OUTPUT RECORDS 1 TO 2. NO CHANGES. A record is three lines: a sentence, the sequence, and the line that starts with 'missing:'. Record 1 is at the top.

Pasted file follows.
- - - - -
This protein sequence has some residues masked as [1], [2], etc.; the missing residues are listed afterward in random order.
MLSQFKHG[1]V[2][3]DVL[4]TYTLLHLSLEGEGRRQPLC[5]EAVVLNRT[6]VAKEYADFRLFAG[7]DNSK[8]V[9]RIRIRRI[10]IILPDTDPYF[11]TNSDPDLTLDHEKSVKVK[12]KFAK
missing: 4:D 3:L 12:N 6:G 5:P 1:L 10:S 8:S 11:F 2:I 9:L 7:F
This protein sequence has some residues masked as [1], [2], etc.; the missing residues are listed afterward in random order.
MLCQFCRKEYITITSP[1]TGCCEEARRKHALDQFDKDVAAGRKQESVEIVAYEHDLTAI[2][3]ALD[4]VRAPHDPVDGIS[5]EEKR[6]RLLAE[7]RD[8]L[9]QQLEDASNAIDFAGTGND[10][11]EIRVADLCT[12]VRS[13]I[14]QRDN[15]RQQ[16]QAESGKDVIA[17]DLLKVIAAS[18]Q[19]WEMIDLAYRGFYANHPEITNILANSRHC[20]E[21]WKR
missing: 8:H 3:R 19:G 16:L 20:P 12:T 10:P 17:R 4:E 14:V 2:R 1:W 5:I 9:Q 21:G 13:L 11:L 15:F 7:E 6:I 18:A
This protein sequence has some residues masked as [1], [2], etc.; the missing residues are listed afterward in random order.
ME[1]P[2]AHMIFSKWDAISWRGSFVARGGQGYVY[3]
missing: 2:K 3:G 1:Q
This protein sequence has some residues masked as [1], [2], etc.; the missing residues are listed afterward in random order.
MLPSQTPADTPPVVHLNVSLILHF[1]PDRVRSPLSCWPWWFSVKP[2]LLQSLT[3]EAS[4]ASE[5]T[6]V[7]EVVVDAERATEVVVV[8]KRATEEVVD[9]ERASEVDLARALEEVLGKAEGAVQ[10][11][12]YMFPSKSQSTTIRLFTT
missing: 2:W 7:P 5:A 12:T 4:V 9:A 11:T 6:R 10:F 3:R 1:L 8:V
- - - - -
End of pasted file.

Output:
This protein sequence has some residues masked as [1], [2], etc.; the missing residues are listed afterward in random order.
MLSQFKHG[1]V[2][3]DVL[4]TYTLLHLSLEGEGRRQPLC[5]EAVVLNRT[6]VAKEYADFRLFAG[7]DNSK[8]V[9]RIRIRRI[10]IILPDTDPYF[11]TNSDPDLTLDHEKSVKVK[12]KFAK
missing: 4:D 3:L 12:N 6:G 5:P 1:L 10:S 8:S 11:F 2:I 9:L 7:F
This protein sequence has some residues masked as [1], [2], etc.; the missing residues are listed afterward in random order.
MLCQFCRKEYITITSP[1]TGCCEEARRKHALDQFDKDVAAGRKQESVEIVAYEHDLTAI[2][3]ALD[4]VRAPHDPVDGIS[5]EEKR[6]RLLAE[7]RD[8]L[9]QQLEDASNAIDFAGTGND[10][11]EIRVADLCT[12]VRS[13]I[14]QRDN[15]RQQ[16]QAESGKDVIA[17]DLLKVIAAS[18]Q[19]WEMIDLAYRGFYANHPEITNILANSRHC[20]E[21]WKR
missing: 8:H 3:R 19:G 16:L 20:P 12:T 10:P 17:R 4:E 14:V 2:R 1:W 5:I 9:Q 21:G 13:L 11:L 15:F 7:E 6:I 18:A